In this vignette, we describe the founding principles of the folding test of unimodality. Both the initial intuition and the mathematical formulation are presented (with some examples).

Let us have a look on a bimodal distribution (two normal modes)

```
Xm = c(rnorm(1000,0,1),rnorm(1000,5,1))
hist(Xm, freq=TRUE, nclass=60, col="#1B4B5A")
```

Because of the two modes, data are far from the mean, so the variance of the distribution is quite *large*.

`print(var(Xm))`

`## [1] 7.362888`

The idea is the following: if we can fold the first mode into the second, the final variance will be reduced. To fold correctly, we have to find the best folding axis \(s^*\) (called **folding pivot**). In our case, it should be close to 2.5.

If we fold the density along \(s^*\), the resulting density (the density of \(|X-s^*|\)) looks like this:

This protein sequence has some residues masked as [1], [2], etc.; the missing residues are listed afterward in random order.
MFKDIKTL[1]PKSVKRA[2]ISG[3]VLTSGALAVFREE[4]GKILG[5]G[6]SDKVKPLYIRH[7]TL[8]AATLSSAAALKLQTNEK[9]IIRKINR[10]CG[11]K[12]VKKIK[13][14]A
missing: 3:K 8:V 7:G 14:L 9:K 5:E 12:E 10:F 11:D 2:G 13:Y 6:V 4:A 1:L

```
s = 2.5
hist(abs(Xm - s), freq=TRUE, nclass=60, col="#F55449")
```

Now, if we compute its variance we get 1.0112503, which is far lower. In fact this phenomenon will not appear when the initial distribution is unimodal. Let us take a simple standard normal law:

```
Xu = rnorm(5000,0,1)
hist(Xu, freq=TRUE, nclass=60, col="#1B4B5A")
```

We know that its variance is close to 1. However, the folding point is not as clear as in the bimodal case. That’s why we are likely to find the best one (those which reduce the variance the most): \[ s^* = \underset{s\in\mathbb{R}}{\operatorname{argmin}} \operatorname{Var}\left|X-s\right| \]

```
f = function(s) {var(abs(Xu-s))}
optim_results = optim(2.0, f, method="BFGS")
s_star = optim_results$par
print(s_star)
```

`## [1] 0.01803807`

Actually, the best folding pivot is likely to be close to the mode (in the symmetrical case, the mode is the best folding pivot). Now if we look at the folded variance (the variance of the folded distribution), we get 0.3519293. Obviously, the variance is lower than the initial one but not with the same amplitude as in the bimodal case. The folding test of unimodality is based on this mechanism.

Here, we give some technical details about the folding process.